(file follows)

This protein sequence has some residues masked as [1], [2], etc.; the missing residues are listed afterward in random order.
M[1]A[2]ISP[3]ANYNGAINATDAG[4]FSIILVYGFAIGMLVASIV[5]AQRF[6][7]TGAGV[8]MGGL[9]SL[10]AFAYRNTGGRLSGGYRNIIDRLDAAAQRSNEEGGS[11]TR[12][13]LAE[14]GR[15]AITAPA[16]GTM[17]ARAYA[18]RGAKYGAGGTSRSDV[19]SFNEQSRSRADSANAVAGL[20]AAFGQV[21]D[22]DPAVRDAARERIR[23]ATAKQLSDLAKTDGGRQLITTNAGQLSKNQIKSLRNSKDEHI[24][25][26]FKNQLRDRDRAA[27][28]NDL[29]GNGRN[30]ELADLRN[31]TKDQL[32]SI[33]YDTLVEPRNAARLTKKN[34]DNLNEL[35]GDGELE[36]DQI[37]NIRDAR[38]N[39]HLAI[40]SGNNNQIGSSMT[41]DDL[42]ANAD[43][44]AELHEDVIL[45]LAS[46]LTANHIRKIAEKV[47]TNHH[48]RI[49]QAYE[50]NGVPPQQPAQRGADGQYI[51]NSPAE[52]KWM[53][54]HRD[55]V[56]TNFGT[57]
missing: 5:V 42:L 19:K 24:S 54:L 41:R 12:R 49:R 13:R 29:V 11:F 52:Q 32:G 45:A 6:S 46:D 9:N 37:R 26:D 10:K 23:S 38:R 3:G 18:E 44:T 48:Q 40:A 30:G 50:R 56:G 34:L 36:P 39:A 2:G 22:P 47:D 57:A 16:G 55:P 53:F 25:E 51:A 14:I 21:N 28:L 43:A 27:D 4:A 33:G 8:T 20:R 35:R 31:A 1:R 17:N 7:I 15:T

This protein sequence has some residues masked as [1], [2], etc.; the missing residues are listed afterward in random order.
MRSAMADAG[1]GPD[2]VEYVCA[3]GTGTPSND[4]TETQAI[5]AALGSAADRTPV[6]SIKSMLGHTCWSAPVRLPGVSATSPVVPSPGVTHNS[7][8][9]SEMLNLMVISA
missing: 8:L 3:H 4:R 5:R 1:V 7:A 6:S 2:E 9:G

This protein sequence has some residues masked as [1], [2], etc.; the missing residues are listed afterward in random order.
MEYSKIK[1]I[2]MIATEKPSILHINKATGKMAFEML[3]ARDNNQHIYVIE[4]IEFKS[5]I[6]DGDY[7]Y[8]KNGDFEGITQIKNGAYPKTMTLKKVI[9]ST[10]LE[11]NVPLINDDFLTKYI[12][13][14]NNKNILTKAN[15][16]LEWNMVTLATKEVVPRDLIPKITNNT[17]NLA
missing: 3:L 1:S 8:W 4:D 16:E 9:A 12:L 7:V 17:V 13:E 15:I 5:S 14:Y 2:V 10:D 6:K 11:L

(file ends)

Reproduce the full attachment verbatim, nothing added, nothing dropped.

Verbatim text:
This protein sequence has some residues masked as [1], [2], etc.; the missing residues are listed afterward in random order.
M[1]A[2]ISP[3]ANYNGAINATDAG[4]FSIILVYGFAIGMLVASIV[5]AQRF[6][7]TGAGV[8]MGGL[9]SL[10]AFAYRNTGGRLSGGYRNIIDRLDAAAQRSNEEGGS[11]TR[12][13]LAE[14]GR[15]AITAPA[16]GTM[17]ARAYA[18]RGAKYGAGGTSRSDV[19]SFNEQSRSRADSANAVAGL[20]AAFGQV[21]D[22]DPAVRDAARERIR[23]ATAKQLSDLAKTDGGRQLITTNAGQLSKNQIKSLRNSKDEHI[24][25][26]FKNQLRDRDRAA[27][28]NDL[29]GNGRN[30]ELADLRN[31]TKDQL[32]SI[33]YDTLVEPRNAARLTKKN[34]DNLNEL[35]GDGELE[36]DQI[37]NIRDAR[38]N[39]HLAI[40]SGNNNQIGSSMT[41]DDL[42]ANAD[43][44]AELHEDVIL[45]LAS[46]LTANHIRKIAEKV[47]TNHH[48]RI[49]QAYE[50]NGVPPQQPAQRGADGQYI[51]NSPAE[52]KWM[53][54]HRD[55]V[56]TNFGT[57]
missing: 5:V 42:L 19:K 24:S 54:L 41:R 12:R 49:R 13:R 29:V 11:F 52:Q 32:G 45:A 6:S 46:D 9:N 37:R 26:D 10:K 23:S 38:R 3:G 18:E 44:T 48:Q 40:A 30:G 50:R 56:G 34:L 36:P 39:A 2:G 22:P 47:D 57:A 16:G 55:P 53:F 25:E 51:A 14:I 21:N 28:L 43:A 27:D 4:A 33:G 8:T 20:R 35:R 31:A 1:R 17:N 7:I 15:T

This protein sequence has some residues masked as [1], [2], etc.; the missing residues are listed afterward in random order.
MRSAMADAG[1]GPD[2]VEYVCA[3]GTGTPSND[4]TETQAI[5]AALGSAADRTPV[6]SIKSMLGHTCWSAPVRLPGVSATSPVVPSPGVTHNS[7][8][9]SEMLNLMVISA
missing: 8:L 3:H 4:R 5:R 1:V 7:A 6:S 2:E 9:G

This protein sequence has some residues masked as [1], [2], etc.; the missing residues are listed afterward in random order.
MEYSKIK[1]I[2]MIATEKPSILHINKATGKMAFEML[3]ARDNNQHIYVIE[4]IEFKS[5]I[6]DGDY[7]Y[8]KNGDFEGITQIKNGAYPKTMTLKKVI[9]ST[10]LE[11]NVPLINDDFLTKYI[12][13][14]NNKNILTKAN[15][16]LEWNMVTLATKEVVPRDLIPKITNNT[17]NLA
missing: 3:L 1:S 8:W 4:D 16:E 9:A 12:L 7:V 17:V 13:E 15:I 5:S 14:Y 2:V 10:D 6:K 11:L